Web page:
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AI On the Manufacturing Floor Means More Productivity, Less Downtime

For manufacturers, the use of artificial intelligence (AI) is all about the data. Inexpensive sensor technology and widely available connectivity on the shop floor have created a flood of product and process data.

So, what data is the most critical, and where to begin? Is it technology in search of a problem or are there tangible business benefits for manufacturers?

A 2020 study on digital transformation by the American Society of Mechanical Engineers (ASME) found that 96 percent of manufacturers see digital transformation (including AI) as revolutionary technology in improving competitive advantage, but 46 percent say their organization is just keeping up or lagging in technology implementation.

AI and machine learning (ML) have tremendous impact because of the ability to predict when specific events will occur, and to allow for optimal time between capital expenditures, maintenance, and product inspections. AI can increase manufacturing productivity and performance, improve quality, accelerate product development cycles, and increase safety. 

“In addition to having faster production times, the ability to use AI and ML in historical data sets to predict patterns of production costs by reducing errors, post-processing and material processing time yields a real-time control over the fabrication process,” said Dima Elissa, CEO and founder of VisMed3D, a global Healthcare TechnologyTM research and consultancy firm based in Chicago.

AI is moving manufacturing operations from a reactive world to a more proactive and predictive reality. Predictive maintenance is a key advantage of AI — allowing manufacturers to balance their equipment cost, performance, and risk with data-driven decisions. Data analytics combine historical and real-time data to reveal previously unknown patterns and processes. Imagine a time when it is commonplace for a shop floor supervisor to report, “The robots called, they replaced the tooling and we’re back online.”

Machine reliability and wear can vary greatly depending upon the process used, how quickly a part is machined, the hardness of the material, inherent vibrations, temperatures, and more. Often the same type of machine can wear differently. AI for predictive maintenance allows real-time machine data gathered by sensors and data analytics to accurately predict exactly when machines need maintenance versus performing regular preventive maintenance or experiencing breakdowns that hamper productivity. Data can confirm common drivers of downtime and in some cases, the machines can repair or reset themselves remotely, as needed.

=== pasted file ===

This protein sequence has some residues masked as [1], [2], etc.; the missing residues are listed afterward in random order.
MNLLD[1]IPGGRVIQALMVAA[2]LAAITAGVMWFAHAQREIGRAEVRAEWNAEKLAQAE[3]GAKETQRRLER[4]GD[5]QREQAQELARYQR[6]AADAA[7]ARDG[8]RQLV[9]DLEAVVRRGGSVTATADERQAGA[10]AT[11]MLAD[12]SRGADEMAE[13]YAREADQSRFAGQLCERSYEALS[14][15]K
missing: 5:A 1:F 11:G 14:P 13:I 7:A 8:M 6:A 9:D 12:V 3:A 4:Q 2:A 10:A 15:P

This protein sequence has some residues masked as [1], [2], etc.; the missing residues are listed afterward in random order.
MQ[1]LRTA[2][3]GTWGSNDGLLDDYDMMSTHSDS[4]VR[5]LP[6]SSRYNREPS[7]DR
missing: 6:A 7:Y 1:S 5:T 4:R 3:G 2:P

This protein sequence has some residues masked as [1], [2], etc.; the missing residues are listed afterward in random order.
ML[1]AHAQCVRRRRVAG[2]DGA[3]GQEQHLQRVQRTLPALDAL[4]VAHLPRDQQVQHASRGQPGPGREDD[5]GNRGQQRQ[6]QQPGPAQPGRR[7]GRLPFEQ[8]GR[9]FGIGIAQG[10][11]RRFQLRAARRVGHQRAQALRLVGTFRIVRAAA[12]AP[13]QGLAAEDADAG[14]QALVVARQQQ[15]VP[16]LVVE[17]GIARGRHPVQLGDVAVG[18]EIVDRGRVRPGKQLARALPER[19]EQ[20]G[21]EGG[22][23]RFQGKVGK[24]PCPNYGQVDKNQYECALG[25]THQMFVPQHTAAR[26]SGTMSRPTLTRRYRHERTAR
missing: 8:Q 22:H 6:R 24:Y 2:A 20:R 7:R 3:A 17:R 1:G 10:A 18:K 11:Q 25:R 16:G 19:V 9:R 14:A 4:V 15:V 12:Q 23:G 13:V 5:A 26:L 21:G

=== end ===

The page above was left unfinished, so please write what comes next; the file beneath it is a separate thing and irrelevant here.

Quality data is ubiquitous in manufacturing, and products can be easily inspected via non-destructive evaluation techniques including machine vision, CT scans, 3D scanning, coordinate measurement and more. Product data is abundant, and it can be challenging to understand where the greatest improvement opportunities lie.

AI provides data insights via predictive analytics that can identify defects before a product leaves the factory, and machine learning can correct the defect or reject the flawed item automatically. This “as-built” data is fed back into the manufacturing process to drive overall improvements in real time and improve AI accuracy.

And amid the recent pandemic’s disruption of production and supply chains, data-driven manufacturing organizations have increased their competitive edge, so the need to implement these advanced technologies is more urgent than ever.

In fact, ASME is working to spread the word about AI and other advanced digital technologies by convening engineers with data scientists and other experts in a series of upcoming events. One such event is The Digital Twin Summit, to be held virtually in spring of 2021, which will feature experts sharing success stories of how digital transformation has accelerated product development, improved product quality and reduced operation and maintenance costs on the manufacturing floor.

Given this rapidly changing landscape of manufacturing, ASME recognizes the need for up-and-coming engineers to understand how AI will impact their day-to-day jobs and career opportunities. Ashley Huderson, Ph.D., ASME director of engineering education and outreach, said her team works with mechanical engineering department heads at universities across the United States to “keep them updated and abreast of the latest innovations and research on engineering education, helping to drive and innovate curricula.” Huderson encourages engineering students to “be flexible but intentional with their academic career. Being flexible will allow them to see the interdisciplinary nature of AI with other subjects, embrace it, and help innovate it.”

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